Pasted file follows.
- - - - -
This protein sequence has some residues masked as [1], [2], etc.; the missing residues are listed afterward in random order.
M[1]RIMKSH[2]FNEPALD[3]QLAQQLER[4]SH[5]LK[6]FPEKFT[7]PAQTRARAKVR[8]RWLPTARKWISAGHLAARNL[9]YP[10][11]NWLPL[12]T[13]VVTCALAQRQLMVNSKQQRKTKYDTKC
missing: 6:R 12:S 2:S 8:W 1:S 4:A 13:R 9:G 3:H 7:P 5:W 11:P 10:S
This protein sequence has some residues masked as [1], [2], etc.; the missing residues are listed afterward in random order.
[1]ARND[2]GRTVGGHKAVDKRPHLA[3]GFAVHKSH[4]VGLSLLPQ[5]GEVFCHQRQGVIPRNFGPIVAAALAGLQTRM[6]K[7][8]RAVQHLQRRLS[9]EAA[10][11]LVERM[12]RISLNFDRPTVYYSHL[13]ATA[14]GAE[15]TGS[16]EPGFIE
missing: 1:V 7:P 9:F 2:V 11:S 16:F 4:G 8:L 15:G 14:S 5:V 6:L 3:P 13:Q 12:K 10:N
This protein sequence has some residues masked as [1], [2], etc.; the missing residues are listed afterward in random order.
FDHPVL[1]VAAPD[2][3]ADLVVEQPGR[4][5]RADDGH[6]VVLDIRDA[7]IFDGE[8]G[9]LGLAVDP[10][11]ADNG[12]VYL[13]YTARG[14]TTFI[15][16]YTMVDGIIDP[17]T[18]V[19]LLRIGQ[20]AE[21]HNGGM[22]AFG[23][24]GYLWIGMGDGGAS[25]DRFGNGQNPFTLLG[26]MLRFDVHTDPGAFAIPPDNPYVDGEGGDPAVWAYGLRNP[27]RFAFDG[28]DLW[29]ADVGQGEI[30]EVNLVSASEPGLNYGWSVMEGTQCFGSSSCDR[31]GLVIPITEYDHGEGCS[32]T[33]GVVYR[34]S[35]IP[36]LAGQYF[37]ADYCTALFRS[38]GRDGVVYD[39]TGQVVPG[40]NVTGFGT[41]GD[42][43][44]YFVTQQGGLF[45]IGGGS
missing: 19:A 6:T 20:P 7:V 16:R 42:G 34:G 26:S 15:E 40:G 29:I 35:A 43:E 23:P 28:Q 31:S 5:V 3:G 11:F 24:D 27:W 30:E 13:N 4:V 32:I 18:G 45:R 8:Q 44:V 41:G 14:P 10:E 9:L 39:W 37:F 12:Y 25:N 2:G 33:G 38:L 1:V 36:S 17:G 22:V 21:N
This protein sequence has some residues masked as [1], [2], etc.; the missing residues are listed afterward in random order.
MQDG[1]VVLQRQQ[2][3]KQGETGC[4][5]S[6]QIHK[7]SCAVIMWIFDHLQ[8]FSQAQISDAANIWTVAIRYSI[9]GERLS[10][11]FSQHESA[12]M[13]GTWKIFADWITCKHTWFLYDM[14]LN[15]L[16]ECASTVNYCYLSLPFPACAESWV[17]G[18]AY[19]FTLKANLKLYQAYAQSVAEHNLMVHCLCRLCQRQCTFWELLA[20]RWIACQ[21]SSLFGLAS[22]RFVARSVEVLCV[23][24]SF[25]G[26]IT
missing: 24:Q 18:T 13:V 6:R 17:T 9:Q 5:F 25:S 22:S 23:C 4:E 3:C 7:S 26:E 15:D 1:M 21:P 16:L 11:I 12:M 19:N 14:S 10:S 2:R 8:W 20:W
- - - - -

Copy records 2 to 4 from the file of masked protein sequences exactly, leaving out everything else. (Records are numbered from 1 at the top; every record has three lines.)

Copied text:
This protein sequence has some residues masked as [1], [2], etc.; the missing residues are listed afterward in random order.
[1]ARND[2]GRTVGGHKAVDKRPHLA[3]GFAVHKSH[4]VGLSLLPQ[5]GEVFCHQRQGVIPRNFGPIVAAALAGLQTRM[6]K[7][8]RAVQHLQRRLS[9]EAA[10][11]LVERM[12]RISLNFDRPTVYYSHL[13]ATA[14]GAE[15]TGS[16]EPGFIE
missing: 1:V 7:P 9:F 2:V 11:S 16:F 4:G 8:L 15:G 14:S 5:V 6:L 3:P 13:Q 12:K 10:N
This protein sequence has some residues masked as [1], [2], etc.; the missing residues are listed afterward in random order.
FDHPVL[1]VAAPD[2][3]ADLVVEQPGR[4][5]RADDGH[6]VVLDIRDA[7]IFDGE[8]G[9]LGLAVDP[10][11]ADNG[12]VYL[13]YTARG[14]TTFI[15][16]YTMVDGIIDP[17]T[18]V[19]LLRIGQ[20]AE[21]HNGGM[22]AFG[23][24]GYLWIGMGDGGAS[25]DRFGNGQNPFTLLG[26]MLRFDVHTDPGAFAIPPDNPYVDGEGGDPAVWAYGLRNP[27]RFAFDG[28]DLW[29]ADVGQGEI[30]EVNLVSASEPGLNYGWSVMEGTQCFGSSSCDR[31]GLVIPITEYDHGEGCS[32]T[33]GVVYR[34]S[35]IP[36]LAGQYF[37]ADYCTALFRS[38]GRDGVVYD[39]TGQVVPG[40]NVTGFGT[41]GD[42][43][44]YFVTQQGGLF[45]IGGGS
missing: 19:A 6:T 20:P 7:V 16:R 42:G 34:G 26:S 15:E 40:G 29:I 35:A 43:E 23:P 28:Q 31:S 5:V 3:G 11:F 24:D 27:W 30:E 13:N 4:V 32:I 18:G 45:R 8:Q 44:V 41:G 14:P 10:E 9:L 39:W 37:F 12:Y 25:N 2:G 33:G 38:L 1:V 36:S 17:G 22:V 21:N
This protein sequence has some residues masked as [1], [2], etc.; the missing residues are listed afterward in random order.
MQDG[1]VVLQRQQ[2][3]KQGETGC[4][5]S[6]QIHK[7]SCAVIMWIFDHLQ[8]FSQAQISDAANIWTVAIRYSI[9]GERLS[10][11]FSQHESA[12]M[13]GTWKIFADWITCKHTWFLYDM[14]LN[15]L[16]ECASTVNYCYLSLPFPACAESWV[17]G[18]AY[19]FTLKANLKLYQAYAQSVAEHNLMVHCLCRLCQRQCTFWELLA[20]RWIACQ[21]SSLFGLAS[22]RFVARSVEVLCV[23][24]SF[25]G[26]IT
missing: 24:Q 18:T 13:V 6:R 17:T 9:Q 5:F 25:S 22:S 23:C 4:E 3:C 7:S 26:E 15:D 1:M 21:P 16:L 11:I 12:M 19:N 14:S 10:S 2:R 8:W 20:W